There’s nothing like a bit of hedgetrimming to soothe the pre-harvest nerves.
The fabulous hay is sorted, I’d caught up with a bit of sleep, and I’d done the traditional mid-July shop: WD-40, dust masks, black tape and a new broom handle.
Or was it a brush head this year? I’ve forgotten – but it never fails to amaze me how long Grandpa’s old broom keeps on going.
I’d put a couple of litres of Roundup on all the winter feed barley, which is the modern equivalent of thinking it’s fit to combine and going away for a week.
See also: More columns from Charlie Flindt
I’d washed and greased the trailers, and Luke the Combine Wizard had finished the service with an approving nod and a ceremonial slamming shut of the side doors.
So it was time to hitch on to my new hedgetrimmer, swap the saw blades for the flails (and end up stinking of Eau de Tellus – although I’m worth it), fit the window guards, pump up the nearside rear tyre, and trundle round the farm making the roads a bit safer.
As ever, it takes an hour or two to get back into the groove, and find the best combination of engine speed and gear, and which of the chunky, old-fashioned levers does what (I spent a long time finding and buying a machine with no electrics, because both my previous trimmers had only one weak spot: the solenoid system).
After a day or two, it was going superbly, but I couldn’t help compiling a list in my head of extras that would be really handy on the machine.
Yet another trimming head, for instance, with long flails at the ends, and short ones in the middle: perfect for shaping the tops of the hedges into the officially approved non-flat top.
Mind you, a quicker head-changing system would be needed that doesn’t involve an involuntary oil bath.
It would also be handy to have a “fold quickly to transport/return to last cutting position” set of buttons for when you meet someone on the narrow, sunken Hampshire lanes who just can’t wait.
Although it would need a complicated electrical system, and utter reliability to avoid the arm suddenly swinging in/out spontaneously. Maybe I’ll stick with cables.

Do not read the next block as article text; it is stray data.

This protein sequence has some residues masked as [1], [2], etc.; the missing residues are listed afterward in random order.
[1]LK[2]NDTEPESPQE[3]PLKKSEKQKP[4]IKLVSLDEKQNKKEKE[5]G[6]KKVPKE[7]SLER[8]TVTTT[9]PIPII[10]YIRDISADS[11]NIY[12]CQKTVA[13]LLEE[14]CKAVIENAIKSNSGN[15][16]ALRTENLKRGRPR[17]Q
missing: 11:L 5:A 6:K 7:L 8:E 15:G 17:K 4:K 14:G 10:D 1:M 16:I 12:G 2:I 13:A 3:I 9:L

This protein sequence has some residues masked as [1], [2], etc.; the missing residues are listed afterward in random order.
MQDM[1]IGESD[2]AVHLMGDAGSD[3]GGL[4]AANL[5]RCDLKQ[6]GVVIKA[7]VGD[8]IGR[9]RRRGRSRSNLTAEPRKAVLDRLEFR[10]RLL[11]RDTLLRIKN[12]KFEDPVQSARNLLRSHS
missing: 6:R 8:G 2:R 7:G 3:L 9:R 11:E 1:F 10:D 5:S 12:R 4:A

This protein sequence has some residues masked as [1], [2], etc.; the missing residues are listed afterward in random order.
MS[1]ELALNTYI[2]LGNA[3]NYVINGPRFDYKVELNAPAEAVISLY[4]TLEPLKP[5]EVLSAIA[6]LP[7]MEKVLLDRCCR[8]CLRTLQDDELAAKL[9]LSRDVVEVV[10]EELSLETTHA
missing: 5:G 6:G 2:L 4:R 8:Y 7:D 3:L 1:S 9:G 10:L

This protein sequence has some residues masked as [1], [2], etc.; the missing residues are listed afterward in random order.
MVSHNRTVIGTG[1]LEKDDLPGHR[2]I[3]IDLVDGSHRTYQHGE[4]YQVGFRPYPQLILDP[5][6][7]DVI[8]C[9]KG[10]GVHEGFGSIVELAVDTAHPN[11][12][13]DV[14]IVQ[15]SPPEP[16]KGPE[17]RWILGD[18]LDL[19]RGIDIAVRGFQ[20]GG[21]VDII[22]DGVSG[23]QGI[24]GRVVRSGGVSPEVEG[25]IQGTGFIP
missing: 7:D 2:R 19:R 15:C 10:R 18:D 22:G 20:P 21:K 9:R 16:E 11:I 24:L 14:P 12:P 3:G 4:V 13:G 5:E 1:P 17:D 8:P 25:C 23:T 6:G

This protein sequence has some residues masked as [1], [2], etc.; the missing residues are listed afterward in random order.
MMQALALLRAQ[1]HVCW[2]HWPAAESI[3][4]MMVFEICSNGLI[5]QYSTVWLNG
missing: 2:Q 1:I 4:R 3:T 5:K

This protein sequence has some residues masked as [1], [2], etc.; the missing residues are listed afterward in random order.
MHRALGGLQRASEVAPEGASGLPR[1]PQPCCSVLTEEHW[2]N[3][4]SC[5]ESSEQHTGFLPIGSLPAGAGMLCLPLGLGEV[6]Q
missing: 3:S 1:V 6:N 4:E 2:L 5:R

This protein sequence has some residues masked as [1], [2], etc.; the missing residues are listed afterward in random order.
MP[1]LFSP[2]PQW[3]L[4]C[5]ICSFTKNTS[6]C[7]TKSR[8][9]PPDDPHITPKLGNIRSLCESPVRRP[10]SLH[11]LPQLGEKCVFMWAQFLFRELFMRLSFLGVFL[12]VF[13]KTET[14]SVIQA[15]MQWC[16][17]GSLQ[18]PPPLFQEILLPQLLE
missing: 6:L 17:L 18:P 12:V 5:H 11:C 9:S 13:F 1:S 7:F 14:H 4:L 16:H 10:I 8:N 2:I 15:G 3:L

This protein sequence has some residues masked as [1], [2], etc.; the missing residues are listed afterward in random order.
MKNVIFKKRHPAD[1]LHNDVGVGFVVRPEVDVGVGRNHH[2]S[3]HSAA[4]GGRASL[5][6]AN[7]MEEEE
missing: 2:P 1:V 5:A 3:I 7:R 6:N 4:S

Glutton for buttons
Which is why the most useful thing would be a message board – or maybe two, one on the front of the tractor, one mounted on the back.
And they would have a series of pre-programmed messages, available for instant display at the press of a button.
Choose button 1 for “Please be patient; there’s a passing place ahead!”. Button 2: “You’re too close – back off a bit!” Button 3: “Instructions for finding reverse gear will be available in your Audi handbook.” Button 4: “Oi! You in the white X5! Do you really think 70mph is suitable for these lanes?”
Button 5: “Yes, we are allowed to trim roadsides this time of year!” Press button 5 again for: “Oh yes we are; H&S trumps Countryfile viewers!”
Button 6 is my favourite: “Yes, it does look better when done little and often, and whatever lives in the hedge is practically undisturbed as the flails fly effortlessly through the soft regrowth from last time we did it!” – but that might need an extra-large board.
And Button 7 is always handy when spotting a justifiably angry cyclist with his bike upside-down, wrestling with an inner tube: “Sorry! I was going to sweep the road when I’ve finished, but the broom’s knackered: it needs a new head!”
Button 8, of course, for “new handle”. Or is it the other way round?